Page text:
zzzzzzzzzz has a point. Moreover, the cost of diesel fuel at those bases is many times larger than we pay at the pump. That fuel must be transported – often by air, and behind enemy lines. When the army pays $20/gallon (or more!) for diesel at an operating base, on-site generated Hydrogen could actually make economic sense. Not that the Army follows the same economics as the rest of the world, mind you…

Now can we tone down the ad-hominem attacks and focus on the actual discussion at hand?

Frankly, pure bev would be better from all point of views. Its easy to generate locally. Check. Its safe and provides very little thermal give away. Sure it burns in extreme cases. But it does so in a controlled manner and the battery could actually be used as an extra protection for ied or similar.

+1000

Using electricity directly on base, instead of having to convert and WASTE that energy to create inefficient hydrogen, makes far more sense. Electrons from solar or wind on base are far easier and cost effective to produce.

PP has his biases, but he’s correct in regards to the wastefulness, unnecessary expense and total irrationality of using hydrogen to power military vehicles in combat zones.

I agree. I don’t see the upside of the fuel cell in this scenario.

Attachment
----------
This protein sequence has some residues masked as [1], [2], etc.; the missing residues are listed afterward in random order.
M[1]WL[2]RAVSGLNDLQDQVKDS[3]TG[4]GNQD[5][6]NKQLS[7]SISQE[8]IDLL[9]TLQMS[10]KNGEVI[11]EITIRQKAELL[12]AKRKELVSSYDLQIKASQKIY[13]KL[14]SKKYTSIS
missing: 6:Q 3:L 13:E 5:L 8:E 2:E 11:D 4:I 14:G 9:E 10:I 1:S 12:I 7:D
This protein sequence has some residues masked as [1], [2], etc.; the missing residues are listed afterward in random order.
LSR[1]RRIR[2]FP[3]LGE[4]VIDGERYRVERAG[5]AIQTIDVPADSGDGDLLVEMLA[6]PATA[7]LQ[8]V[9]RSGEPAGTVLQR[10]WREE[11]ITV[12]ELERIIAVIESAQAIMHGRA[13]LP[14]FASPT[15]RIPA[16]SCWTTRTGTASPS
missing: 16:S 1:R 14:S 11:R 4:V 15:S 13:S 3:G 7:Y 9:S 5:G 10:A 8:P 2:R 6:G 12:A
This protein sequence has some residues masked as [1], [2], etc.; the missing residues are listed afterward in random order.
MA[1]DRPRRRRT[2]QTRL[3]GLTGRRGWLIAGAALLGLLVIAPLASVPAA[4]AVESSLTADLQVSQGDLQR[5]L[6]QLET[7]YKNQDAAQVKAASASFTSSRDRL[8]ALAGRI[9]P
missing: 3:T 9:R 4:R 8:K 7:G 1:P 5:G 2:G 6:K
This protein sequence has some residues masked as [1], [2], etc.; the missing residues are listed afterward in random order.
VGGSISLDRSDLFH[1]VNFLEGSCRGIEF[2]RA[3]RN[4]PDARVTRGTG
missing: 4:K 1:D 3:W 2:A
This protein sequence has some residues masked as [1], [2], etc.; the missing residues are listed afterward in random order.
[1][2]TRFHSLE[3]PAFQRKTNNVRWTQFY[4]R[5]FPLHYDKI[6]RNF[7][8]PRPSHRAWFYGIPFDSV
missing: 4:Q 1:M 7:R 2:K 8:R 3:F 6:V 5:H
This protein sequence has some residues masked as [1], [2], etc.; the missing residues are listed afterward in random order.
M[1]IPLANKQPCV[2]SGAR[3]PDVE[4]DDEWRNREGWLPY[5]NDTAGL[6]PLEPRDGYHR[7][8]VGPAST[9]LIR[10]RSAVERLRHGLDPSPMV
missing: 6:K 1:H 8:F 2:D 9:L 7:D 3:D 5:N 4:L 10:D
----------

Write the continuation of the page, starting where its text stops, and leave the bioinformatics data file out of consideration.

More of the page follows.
@Pu-pu
You are suggesting to replace locally generated renewable fuel with fossil fuel even if its delivery costs a fortune in combat zone, and at the same time accusing others of being “Big Oil shill” or whatever. I don’t know if you are off meds again or just trying to pump TSLA shares on Wallstreet order before yet another secondary share sale for this pyramid. Go away, Wallstreet shill.

If anything, he’s suggesting using Solar on site, not fossil fuels. Duh. 😛

Look at history, the army tested gas powdered buggies and then motorcycles a over 100 years ago, why not hydrogen fuel cell electric. If they expect water to be drinkable in battle field, the fuel cell could be straight hydrogen or probably natural gas, propane , or diesel fed, like the other fuel cells in the market

They can reform JP fuels at the base to get better mileage and more stealth.

Why no digital camo?